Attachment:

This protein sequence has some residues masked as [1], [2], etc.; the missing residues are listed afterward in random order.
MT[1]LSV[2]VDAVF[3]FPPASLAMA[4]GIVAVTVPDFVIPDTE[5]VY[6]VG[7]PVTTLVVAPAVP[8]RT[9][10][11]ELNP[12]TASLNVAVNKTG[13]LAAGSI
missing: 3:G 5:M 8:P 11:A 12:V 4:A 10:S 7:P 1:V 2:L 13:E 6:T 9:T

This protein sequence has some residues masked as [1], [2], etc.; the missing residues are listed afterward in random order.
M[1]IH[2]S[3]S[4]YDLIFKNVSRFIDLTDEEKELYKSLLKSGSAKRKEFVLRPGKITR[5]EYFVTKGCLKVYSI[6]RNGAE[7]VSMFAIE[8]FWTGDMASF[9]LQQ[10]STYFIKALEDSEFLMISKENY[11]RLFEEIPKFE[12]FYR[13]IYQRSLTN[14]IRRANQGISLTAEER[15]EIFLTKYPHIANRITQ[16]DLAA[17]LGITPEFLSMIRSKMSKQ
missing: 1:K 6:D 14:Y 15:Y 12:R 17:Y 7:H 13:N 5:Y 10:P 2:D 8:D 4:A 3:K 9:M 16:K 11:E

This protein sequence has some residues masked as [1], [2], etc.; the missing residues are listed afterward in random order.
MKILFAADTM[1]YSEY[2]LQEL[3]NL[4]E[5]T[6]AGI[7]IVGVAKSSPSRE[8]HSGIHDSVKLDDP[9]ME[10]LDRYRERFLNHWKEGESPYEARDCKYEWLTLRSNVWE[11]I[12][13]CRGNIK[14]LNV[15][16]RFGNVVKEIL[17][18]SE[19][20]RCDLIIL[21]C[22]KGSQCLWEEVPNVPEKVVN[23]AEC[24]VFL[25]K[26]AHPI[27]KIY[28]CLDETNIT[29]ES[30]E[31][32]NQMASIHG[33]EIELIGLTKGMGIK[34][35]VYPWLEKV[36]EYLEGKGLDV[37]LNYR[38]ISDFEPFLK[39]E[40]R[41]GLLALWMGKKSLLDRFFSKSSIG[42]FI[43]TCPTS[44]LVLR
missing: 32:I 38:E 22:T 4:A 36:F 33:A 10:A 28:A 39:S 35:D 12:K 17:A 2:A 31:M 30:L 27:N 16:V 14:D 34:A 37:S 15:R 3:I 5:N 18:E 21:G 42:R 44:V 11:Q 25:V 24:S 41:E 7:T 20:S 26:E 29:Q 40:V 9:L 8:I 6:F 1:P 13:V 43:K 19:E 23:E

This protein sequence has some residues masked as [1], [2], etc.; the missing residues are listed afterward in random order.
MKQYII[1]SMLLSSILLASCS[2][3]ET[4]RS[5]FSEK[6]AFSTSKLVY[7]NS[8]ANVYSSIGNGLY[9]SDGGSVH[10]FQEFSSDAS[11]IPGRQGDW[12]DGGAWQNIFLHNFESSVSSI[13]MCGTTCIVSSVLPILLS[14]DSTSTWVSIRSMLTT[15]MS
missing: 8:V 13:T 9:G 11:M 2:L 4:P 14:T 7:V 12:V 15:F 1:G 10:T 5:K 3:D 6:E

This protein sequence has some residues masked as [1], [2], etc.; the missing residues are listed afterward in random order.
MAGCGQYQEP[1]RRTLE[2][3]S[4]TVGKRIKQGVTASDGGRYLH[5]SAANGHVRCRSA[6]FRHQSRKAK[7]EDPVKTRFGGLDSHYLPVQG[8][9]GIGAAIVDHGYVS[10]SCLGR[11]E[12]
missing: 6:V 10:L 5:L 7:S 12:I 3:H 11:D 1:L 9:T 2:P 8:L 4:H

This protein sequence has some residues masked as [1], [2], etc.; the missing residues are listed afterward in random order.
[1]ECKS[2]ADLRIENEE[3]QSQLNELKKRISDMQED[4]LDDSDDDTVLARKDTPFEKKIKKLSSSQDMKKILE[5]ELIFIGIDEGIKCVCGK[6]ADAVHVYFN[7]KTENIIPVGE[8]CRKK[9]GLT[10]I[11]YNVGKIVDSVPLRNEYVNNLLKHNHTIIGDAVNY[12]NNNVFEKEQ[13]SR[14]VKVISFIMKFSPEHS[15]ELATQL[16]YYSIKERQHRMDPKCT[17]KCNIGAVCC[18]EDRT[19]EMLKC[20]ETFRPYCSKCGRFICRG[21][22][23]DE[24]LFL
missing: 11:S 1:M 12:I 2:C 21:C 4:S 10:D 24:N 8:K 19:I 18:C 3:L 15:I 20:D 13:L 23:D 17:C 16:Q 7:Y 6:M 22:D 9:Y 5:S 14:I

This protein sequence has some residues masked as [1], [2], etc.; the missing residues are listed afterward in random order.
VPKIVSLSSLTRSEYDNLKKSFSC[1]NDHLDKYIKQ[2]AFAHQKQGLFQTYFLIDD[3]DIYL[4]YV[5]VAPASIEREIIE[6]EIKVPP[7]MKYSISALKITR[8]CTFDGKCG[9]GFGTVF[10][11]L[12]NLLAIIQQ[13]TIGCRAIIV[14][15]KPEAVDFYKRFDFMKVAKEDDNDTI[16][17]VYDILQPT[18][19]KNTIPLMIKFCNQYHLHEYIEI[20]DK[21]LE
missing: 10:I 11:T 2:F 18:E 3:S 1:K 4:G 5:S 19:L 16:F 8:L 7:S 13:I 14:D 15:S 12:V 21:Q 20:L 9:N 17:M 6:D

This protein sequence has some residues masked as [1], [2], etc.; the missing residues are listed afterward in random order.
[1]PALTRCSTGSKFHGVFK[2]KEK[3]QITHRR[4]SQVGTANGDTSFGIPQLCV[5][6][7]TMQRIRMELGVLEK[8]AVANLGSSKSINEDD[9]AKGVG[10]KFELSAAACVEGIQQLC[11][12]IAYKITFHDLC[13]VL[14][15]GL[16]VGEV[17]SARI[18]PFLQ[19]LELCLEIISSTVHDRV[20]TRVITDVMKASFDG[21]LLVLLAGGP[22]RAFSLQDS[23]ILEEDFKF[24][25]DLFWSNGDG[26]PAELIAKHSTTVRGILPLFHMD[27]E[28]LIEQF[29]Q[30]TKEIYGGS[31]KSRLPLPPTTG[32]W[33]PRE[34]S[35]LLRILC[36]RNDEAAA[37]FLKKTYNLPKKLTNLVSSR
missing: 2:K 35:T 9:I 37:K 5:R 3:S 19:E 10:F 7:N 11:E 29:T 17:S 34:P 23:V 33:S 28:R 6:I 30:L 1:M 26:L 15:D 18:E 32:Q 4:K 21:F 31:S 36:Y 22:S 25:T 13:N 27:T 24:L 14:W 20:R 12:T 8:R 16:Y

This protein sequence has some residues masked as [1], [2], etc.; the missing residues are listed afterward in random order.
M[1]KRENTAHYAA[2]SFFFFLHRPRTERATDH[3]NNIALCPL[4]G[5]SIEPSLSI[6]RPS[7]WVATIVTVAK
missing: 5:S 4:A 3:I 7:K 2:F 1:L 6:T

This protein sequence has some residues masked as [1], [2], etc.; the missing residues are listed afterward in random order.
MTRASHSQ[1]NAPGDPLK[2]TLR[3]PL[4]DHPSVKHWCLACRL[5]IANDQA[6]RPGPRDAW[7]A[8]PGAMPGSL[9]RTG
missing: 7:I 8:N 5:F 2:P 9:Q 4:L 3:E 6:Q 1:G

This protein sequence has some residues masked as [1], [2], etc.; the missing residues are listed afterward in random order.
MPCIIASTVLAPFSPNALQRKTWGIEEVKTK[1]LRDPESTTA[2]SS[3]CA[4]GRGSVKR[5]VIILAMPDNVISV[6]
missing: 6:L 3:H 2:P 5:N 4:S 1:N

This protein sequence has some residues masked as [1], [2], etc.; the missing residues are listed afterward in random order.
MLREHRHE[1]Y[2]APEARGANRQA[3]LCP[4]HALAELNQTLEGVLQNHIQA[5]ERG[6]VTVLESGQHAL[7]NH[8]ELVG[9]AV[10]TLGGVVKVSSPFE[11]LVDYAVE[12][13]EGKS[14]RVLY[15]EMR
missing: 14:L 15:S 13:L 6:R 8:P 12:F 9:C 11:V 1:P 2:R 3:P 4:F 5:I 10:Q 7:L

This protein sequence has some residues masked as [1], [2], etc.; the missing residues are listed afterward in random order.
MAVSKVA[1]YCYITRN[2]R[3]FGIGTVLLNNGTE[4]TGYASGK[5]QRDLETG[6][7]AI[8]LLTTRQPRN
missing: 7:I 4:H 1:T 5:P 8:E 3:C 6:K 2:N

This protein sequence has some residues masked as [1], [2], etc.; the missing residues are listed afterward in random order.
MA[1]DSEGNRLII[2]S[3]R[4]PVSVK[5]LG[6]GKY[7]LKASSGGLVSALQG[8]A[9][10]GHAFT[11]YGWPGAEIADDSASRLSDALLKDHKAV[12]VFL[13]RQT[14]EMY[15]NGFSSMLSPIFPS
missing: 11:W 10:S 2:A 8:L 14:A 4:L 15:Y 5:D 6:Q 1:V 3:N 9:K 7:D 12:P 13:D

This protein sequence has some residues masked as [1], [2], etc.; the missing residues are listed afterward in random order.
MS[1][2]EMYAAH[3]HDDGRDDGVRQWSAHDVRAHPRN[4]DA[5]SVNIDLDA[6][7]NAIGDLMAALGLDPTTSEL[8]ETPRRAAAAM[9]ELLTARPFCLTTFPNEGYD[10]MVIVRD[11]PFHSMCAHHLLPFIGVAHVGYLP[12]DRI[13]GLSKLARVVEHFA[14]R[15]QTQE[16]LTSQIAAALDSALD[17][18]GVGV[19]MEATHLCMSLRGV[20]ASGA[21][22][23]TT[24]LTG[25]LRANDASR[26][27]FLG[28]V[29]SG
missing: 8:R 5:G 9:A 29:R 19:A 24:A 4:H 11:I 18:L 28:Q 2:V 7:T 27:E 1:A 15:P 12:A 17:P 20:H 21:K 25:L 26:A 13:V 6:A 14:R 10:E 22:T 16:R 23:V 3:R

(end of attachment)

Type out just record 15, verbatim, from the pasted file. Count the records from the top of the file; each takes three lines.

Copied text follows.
This protein sequence has some residues masked as [1], [2], etc.; the missing residues are listed afterward in random order.
MS[1][2]EMYAAH[3]HDDGRDDGVRQWSAHDVRAHPRN[4]DA[5]SVNIDLDA[6][7]NAIGDLMAALGLDPTTSEL[8]ETPRRAAAAM[9]ELLTARPFCLTTFPNEGYD[10]MVIVRD[11]PFHSMCAHHLLPFIGVAHVGYLP[12]DRI[13]GLSKLARVVEHFA[14]R[15]QTQE[16]LTSQIAAALDSALD[17][18]GVGV[19]MEATHLCMSLRGV[20]ASGA[21][22][23]TT[24]LTG[25]LRANDASR[26][27]FLG[28]V[29]SG
missing: 8:R 5:G 9:A 29:R 19:A 24:A 4:H 11:I 18:L 28:Q 2:V 7:T 27:E 1:A 15:P 12:A 17:P 20:H 21:K 25:L 26:A 13:V 6:A 14:R 10:E 22:T 16:R 23:V 3:R